A plaintiff seeking an FRO under the Act must prove "by a preponderance of the credible evidence, that one or more of the predicate acts set forth in N.J.S.A. 2C:25-19a has occurred." Silver v. Silver, 387 N.J. Super. 112, 125 (App. Div. 2006). Harassment, N.J.S.A. 2C:33-4, is one such predicate act. N.J.S.A. 2C:25-19a(13). Upon a finding of the commission of a predicate act of domestic violence, the court must consider whether it "should enter a restraining order that provides protection for the victim." Silver, supra, 387 N.J. Super. at 126.
Harassment is defined in N.J.S.A. 2C:33-4, which provides in pertinent part:
Except as provided in subsection e., a person commits a petty disorderly persons offense if, with purpose to harass another, he:
a. Makes, or causes to be made, a communication or communications anonymously or at extremely inconvenient hours, or in offensively coarse language, or any other manner likely to cause annoyance or alarm;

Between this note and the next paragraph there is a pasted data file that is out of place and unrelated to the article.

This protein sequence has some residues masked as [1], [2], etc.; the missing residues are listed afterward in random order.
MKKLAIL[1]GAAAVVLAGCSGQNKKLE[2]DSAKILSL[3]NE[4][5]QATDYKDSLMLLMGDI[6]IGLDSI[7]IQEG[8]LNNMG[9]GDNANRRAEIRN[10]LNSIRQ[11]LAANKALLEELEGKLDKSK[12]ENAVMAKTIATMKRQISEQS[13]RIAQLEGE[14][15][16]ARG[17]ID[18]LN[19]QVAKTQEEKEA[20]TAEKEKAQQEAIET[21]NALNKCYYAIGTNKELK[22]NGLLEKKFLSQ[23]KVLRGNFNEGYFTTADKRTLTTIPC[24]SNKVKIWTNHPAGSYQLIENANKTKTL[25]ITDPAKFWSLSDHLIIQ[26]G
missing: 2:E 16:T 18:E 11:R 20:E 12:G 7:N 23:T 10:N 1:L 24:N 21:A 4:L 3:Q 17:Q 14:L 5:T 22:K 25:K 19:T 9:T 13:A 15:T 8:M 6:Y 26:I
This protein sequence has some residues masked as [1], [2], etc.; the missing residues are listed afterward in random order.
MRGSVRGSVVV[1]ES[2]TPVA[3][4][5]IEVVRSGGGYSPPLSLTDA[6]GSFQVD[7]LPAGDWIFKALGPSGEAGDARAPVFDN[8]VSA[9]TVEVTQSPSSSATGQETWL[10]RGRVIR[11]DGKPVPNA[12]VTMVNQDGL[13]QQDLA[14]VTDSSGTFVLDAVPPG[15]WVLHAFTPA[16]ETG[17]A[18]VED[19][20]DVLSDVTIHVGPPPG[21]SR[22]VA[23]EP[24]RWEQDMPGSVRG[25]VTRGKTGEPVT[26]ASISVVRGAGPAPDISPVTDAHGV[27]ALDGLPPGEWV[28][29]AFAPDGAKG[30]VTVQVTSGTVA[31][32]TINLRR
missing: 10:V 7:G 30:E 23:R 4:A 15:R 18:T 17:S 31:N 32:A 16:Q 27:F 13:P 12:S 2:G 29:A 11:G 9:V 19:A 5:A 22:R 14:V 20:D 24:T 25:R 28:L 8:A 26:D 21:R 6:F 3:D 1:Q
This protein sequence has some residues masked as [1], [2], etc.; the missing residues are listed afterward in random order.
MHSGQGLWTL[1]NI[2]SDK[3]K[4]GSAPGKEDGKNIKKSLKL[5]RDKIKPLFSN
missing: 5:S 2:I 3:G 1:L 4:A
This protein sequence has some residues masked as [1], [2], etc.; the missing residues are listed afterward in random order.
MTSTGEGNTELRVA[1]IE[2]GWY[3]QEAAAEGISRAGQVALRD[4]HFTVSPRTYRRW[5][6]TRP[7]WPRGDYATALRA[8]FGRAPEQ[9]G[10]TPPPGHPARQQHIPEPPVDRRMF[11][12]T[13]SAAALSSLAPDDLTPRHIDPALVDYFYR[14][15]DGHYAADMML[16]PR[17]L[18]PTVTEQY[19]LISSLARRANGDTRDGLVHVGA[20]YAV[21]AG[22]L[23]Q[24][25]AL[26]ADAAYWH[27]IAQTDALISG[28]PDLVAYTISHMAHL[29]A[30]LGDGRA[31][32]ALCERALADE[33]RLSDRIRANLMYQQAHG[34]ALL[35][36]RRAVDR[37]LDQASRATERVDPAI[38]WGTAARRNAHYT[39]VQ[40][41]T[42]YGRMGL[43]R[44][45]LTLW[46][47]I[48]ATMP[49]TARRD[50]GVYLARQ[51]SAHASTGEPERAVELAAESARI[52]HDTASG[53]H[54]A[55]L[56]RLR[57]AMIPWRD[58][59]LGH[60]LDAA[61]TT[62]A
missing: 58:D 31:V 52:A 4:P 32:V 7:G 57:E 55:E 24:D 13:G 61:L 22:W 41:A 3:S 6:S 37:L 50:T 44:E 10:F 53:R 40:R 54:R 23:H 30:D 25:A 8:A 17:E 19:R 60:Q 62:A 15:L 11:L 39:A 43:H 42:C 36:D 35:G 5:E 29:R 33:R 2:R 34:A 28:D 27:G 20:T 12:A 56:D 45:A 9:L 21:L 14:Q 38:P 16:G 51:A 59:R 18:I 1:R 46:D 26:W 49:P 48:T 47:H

b. Subjects another to striking, kicking, shoving, or other offensive touching, or threatens to do so; or
c. Engages in any other course of alarming conduct or of repeatedly committed acts with purpose to alarm or seriously annoy such other person.
"A finding of a purpose to harass may be inferred from the evidence presented." State v. Hoffman, 149 N.J. 564, 577 (1997). "[A]nnoyance" under subsection (a) means to "disturb, irritate or bother." Id. at 580. "[S]erious annoyance" under subsection (c) means "to weary, worry, trouble, or offend." Id. at 581.
"A complaint charging harassment in the domestic violence context also requires an evaluation of the plaintiff's circumstances." Cesare, supra, 154 N.J. at 404.